The German was taken to the city of Nanking, where he found himself under a de facto house arrest. En route he came across and read a copy of the Shanghai Times, eager to learn of the fate of Tsingtao. Plüschow, who was fluent in English, was outraged by the headlines: “COWARDLY CAPITULATION” and “THE FORTRESS TAKEN WITHOUT A BLOW. THE GARRISON DRUNK AND LOOTING.” The Shanghai Times was owned by a Briton with pro-Japan views, and backed by Japanese money. After reading through the false account of the fall of Tsingtao, Plüschow threw the paper aside in disgust. Recalling his anger, and innocence, he later wrote: “Ah, but I did not know the English papers then! Later in Shanghai, and also in America, I had to get used to much worse from the American press, to say nothing of the English.”

Slipping away from his solider guard in Nanking, Plüschow made his way to Shanghai. He went into hiding and then on December 5, under the alias of McGarvin, set sail for San Francisco. Now a celebrity for his flying exploits at Tsingtao and his daring escape, the German had great difficulty staying in the shadows, and his “cover” was blown mid-voyage by an American journalist. Upon reaching New York and about to embark on the next leg of his journey across the Atlantic, he had to assume a new identity. He was, however, captured in Gibraltar, immediately shipped to England, and interned in a series of POW camps, the last of which was at Donington Hall in the Midlands.

I’ll leave the details of the escapes from the POW camp and from England to Plüschow himself in The Aviator of Tsingtao, but in summary, he broke out shortly after midnight on July 6 with a fellow officer. His companion was soon apprehended but Plüschow remained on the run for a week, evading the police and the watchful eye of the public alerted by posters and the newspapers.

Below is a police description of the fugitive from the Daily Chronicle. Rather in keeping with the stereotype of Brits being dentally challenged, the paper warns citizens to be on the lookout for someone with “very good teeth.” As noted, Plüschow had a tattoo of a Chinese dragon on his left arm, something he obviously took pains to keep hidden. His blonde hair was soon black and greasy with an application of Vaseline, boot polish and coal dust. And a change of clothes and a bath of coal dust transformed the “smart and dapper” officer into what he describes as “a perfect prototype of the dock labourer on strike.”

After a week on the run and several failed attempts, Plüschow managed to stow away on a Dutch ship to the neutral Netherlands. From there he travelled home to a hero’s welcome. He was, as far as is known, the only German in either world war to escape from Britain and get back to the Fatherland.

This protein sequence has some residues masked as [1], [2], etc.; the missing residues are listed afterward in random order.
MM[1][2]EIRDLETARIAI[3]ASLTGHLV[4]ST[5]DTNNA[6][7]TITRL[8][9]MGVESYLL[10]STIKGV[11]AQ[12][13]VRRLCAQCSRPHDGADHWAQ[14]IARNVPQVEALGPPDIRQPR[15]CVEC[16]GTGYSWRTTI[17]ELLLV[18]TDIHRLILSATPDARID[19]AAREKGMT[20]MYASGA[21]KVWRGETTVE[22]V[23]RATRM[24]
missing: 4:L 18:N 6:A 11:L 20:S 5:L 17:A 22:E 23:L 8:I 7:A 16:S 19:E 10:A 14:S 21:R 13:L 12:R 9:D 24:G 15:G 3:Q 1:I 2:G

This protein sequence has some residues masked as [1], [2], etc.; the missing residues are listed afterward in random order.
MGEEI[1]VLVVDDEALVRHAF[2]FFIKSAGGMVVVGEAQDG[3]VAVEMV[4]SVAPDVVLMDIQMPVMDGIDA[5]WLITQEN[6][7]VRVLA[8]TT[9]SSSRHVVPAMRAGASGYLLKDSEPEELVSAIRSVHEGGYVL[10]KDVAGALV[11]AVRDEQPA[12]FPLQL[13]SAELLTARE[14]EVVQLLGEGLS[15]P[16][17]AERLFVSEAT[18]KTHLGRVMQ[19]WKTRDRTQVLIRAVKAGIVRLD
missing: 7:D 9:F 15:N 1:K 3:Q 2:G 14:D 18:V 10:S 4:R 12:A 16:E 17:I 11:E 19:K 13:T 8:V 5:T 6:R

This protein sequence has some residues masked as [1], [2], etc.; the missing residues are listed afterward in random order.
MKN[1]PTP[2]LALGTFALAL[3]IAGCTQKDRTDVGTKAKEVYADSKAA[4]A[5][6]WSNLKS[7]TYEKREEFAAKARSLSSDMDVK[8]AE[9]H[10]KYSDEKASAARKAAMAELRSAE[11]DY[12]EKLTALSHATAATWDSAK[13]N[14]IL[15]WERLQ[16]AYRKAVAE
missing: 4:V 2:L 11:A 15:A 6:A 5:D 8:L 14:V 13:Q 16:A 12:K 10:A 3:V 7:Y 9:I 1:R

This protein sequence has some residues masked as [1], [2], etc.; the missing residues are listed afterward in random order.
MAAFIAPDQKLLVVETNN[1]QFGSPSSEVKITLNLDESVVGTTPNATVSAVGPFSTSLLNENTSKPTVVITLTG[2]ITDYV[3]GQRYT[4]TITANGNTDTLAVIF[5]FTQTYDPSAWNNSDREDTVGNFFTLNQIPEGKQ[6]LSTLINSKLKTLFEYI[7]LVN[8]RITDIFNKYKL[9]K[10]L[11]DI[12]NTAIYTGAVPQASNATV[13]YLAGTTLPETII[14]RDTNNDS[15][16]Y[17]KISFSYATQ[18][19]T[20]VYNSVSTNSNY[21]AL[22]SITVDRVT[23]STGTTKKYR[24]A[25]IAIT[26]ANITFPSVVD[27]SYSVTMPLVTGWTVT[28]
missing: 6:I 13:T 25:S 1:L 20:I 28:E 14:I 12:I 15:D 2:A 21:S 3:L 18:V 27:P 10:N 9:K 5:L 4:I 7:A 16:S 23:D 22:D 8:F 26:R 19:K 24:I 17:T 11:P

For the rest of the war, Plüschow commanded a naval air station, the authorities not wanting such a famous flyer to risk capture or death. He wrote an account of his exploits, Die Abenteuer des Fliegers von Tsingtau (The Adventures of the Airman of Tsingtao) which quickly became a huge bestseller and helped make him a household name.

It’s a pity Plüschow’s story isn’t better known today; not only is it a gripping many-faceted tale but it’s a well told one. His book is beautifully written, fast-paced and rousing. And though the author is always chaffing to see action against the enemy, it is no mere work of propaganda. Considering its wartime publication, Plüschow is surprisingly even-handed when describing the British. Of his internment at one camp he says:

“The prisoners were extremely comfortable, as the food was good and plentiful, the treatment irreproachable…. Captain Mitchell and Major Owen especially deserved praise for the treatment of our men. Both were true old regulars, had been through many campaigns and battles, and knew how to handle troops. These two and the English Medical Officer presented the men with games, gymnastic outfits and a band, and did whatever they could for them.”

In the post-war years Plüschow added another exciting chapter to his colourful life, exploring the wild expanses of Patagonia. It was there in 1931 on an expedition that he was killed in an aircraft crash at the age of forty-five.